Couple preserveslove of farmland
Thrifts sign over development rights to county's farmland preservation program
|Landowners Doris and J.W. Thrift (far right) sign documents donating the development rights on 44 acres to Lapeer County. Commission Chairman Dave Taylor adds his signature and Almont Twp. Clerk Carol Hoffner notarizes the deal. photo by Maria Brown.|
September 12, 2007ALMONT TWP. — Five years after adopting Michigan's first ever farmland preservation ordinance, Lapeer County officials welcomed the program's first participants Monday.
At a special ceremony at their Bishop Rd. home, J.W. and Doris Thrift signed over the development rights to 44.7 acres of their land.
"In our hearts, we know it's the right thing to do," J.W. said.
"Hopefully, others will take notice of what's going on around them."
In the 40 years that they've lived and farmed just south of General Squier Rd. the Thrifts have found themselves surrounded by new housing developments. With a love for the land and concern for the future of agriculture, they turned to the Lapeer County Agricultural Preservation Board.
The board and Citizens for Farmland Preservation and Quality Growth were happy to be on hand to mark the milestone.
Louis Martus of the preservation board commended the Thrifts for "thinking of this county and community" with their donation.
"It's pretty hard to go back to farming once you've black topped over the land," Martus added.
The Thrifts, with their two teenaged daughters, moved from Warren to the Almont area 40 years ago.
"We both loved the country," Doris said.
Soon, they settled into raising beef cattle, corn and hay. Since retiring from full-time work, they rent the land to another farmer and cattle still graze in a field behind their home.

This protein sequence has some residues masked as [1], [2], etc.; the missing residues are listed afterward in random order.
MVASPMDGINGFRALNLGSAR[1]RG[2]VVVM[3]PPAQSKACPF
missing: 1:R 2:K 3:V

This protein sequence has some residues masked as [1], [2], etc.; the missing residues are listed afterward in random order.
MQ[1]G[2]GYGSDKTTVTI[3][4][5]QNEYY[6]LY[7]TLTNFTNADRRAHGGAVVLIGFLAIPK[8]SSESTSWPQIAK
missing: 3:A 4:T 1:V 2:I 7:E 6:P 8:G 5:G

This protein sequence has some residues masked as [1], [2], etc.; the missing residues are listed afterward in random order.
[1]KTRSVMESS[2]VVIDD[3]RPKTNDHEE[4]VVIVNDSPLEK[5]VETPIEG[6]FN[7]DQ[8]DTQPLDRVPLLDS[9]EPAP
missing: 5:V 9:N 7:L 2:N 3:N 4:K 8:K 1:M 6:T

"I love watching the calves," Doris said with a smile.
The couple retains all rights of ownership to the land, save for development. They will also have the chance to accept the donated value as an income tax write-off, Tom Valentine, technical advisor to the preservation board, explained.
There are six other conservation easements in northern Lapeer County but those are held through the state's purchase of development rights program.
Rich Harlow of the Michigan Department of Agriculture explained that after establishing temporary means to protect farmland, including Public Act 116, the state sought more permanent measures.
"The state decided it was best to make those decisions at the local level," Harlow said of purchasing development rights.
Representatives from Almont Twp., the Lapeer County Board of Commissioners, Lapeer Conservation District, Lapeer County Farm Bureau, Sporting Lands Alliance and Michigan State University Extension. Sen. Jud Gilbert's office and Rep. John Stahl also participated in Monday's event.
To learn more about the county's farmland preservation program, contact Tom Valentine at 664-3941, ext. 3.